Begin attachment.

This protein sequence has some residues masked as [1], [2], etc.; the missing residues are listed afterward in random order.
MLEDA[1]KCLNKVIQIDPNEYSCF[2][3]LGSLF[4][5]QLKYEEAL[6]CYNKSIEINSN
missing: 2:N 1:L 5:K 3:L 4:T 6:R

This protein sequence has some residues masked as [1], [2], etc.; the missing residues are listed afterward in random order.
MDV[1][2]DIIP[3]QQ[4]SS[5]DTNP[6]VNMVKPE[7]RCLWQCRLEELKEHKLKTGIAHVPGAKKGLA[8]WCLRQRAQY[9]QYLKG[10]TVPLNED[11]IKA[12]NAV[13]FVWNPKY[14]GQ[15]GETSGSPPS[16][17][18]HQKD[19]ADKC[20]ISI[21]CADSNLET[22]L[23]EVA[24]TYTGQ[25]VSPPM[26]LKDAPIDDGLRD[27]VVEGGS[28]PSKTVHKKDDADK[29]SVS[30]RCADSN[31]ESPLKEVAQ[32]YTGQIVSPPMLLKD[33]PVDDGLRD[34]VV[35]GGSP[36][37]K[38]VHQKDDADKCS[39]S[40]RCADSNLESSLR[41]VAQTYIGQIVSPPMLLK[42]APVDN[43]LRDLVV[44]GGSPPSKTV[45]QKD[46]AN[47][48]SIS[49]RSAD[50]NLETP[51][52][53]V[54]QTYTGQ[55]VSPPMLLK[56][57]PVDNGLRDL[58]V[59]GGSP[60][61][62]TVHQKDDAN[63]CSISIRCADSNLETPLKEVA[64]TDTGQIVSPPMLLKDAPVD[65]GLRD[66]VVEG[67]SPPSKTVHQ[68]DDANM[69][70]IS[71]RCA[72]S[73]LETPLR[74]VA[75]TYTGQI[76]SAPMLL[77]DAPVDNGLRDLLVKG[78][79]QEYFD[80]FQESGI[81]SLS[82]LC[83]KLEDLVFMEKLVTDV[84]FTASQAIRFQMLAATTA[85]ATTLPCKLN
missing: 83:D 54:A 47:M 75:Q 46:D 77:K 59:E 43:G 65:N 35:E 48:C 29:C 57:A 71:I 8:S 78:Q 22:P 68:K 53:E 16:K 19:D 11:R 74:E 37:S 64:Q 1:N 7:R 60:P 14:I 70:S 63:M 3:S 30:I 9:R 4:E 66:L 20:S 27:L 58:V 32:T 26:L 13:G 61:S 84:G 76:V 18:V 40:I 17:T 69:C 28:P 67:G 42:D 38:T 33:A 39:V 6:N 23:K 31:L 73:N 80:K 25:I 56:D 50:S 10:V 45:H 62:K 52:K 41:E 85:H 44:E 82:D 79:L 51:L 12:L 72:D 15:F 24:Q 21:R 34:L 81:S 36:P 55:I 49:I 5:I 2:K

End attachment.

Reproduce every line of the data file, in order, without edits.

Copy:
This protein sequence has some residues masked as [1], [2], etc.; the missing residues are listed afterward in random order.
MLEDA[1]KCLNKVIQIDPNEYSCF[2][3]LGSLF[4][5]QLKYEEAL[6]CYNKSIEINSN
missing: 2:N 1:L 5:K 3:L 4:T 6:R

This protein sequence has some residues masked as [1], [2], etc.; the missing residues are listed afterward in random order.
MDV[1][2]DIIP[3]QQ[4]SS[5]DTNP[6]VNMVKPE[7]RCLWQCRLEELKEHKLKTGIAHVPGAKKGLA[8]WCLRQRAQY[9]QYLKG[10]TVPLNED[11]IKA[12]NAV[13]FVWNPKY[14]GQ[15]GETSGSPPS[16][17][18]HQKD[19]ADKC[20]ISI[21]CADSNLET[22]L[23]EVA[24]TYTGQ[25]VSPPM[26]LKDAPIDDGLRD[27]VVEGGS[28]PSKTVHKKDDADK[29]SVS[30]RCADSN[31]ESPLKEVAQ[32]YTGQIVSPPMLLKD[33]PVDDGLRD[34]VV[35]GGSP[36][37]K[38]VHQKDDADKCS[39]S[40]RCADSNLESSLR[41]VAQTYIGQIVSPPMLLK[42]APVDN[43]LRDLVV[44]GGSPPSKTV[45]QKD[46]AN[47][48]SIS[49]RSAD[50]NLETP[51][52][53]V[54]QTYTGQ[55]VSPPMLLK[56][57]PVDNGLRDL[58]V[59]GGSP[60][61][62]TVHQKDDAN[63]CSISIRCADSNLETPLKEVA[64]TDTGQIVSPPMLLKDAPVD[65]GLRD[66]VVEG[67]SPPSKTVHQ[68]DDANM[69][70]IS[71]RCA[72]S[73]LETPLR[74]VA[75]TYTGQI[76]SAPMLL[77]DAPVDNGLRDLLVKG[78][79]QEYFD[80]FQESGI[81]SLS[82]LC[83]KLEDLVFMEKLVTDV[84]FTASQAIRFQMLAATTA[85]ATTLPCKLN
missing: 83:D 54:A 47:M 75:Q 46:D 77:K 59:E 43:G 65:N 35:E 48:C 29:C 57:A 71:I 8:S 78:Q 22:P 68:K 53:E 16:K 19:D 11:R 74:E 37:S 64:Q 1:N 7:R 60:P 14:I 70:S 63:M 3:S 30:I 9:R 4:E 66:L 20:S 27:L 58:V 32:T 26:L 13:G 61:S 84:G 76:V 18:V 40:I 17:T 69:C 28:P 67:G 42:D 38:T 33:A 39:V 6:N 23:K 31:L 73:N 80:K 25:I 56:D 50:S 10:V 45:H 62:K 52:K 41:E 85:H 44:E 82:D 79:L 51:L 12:L 72:D 15:F 24:Q 21:R 34:L 81:S 36:P 55:I 49:I 5:I 2:K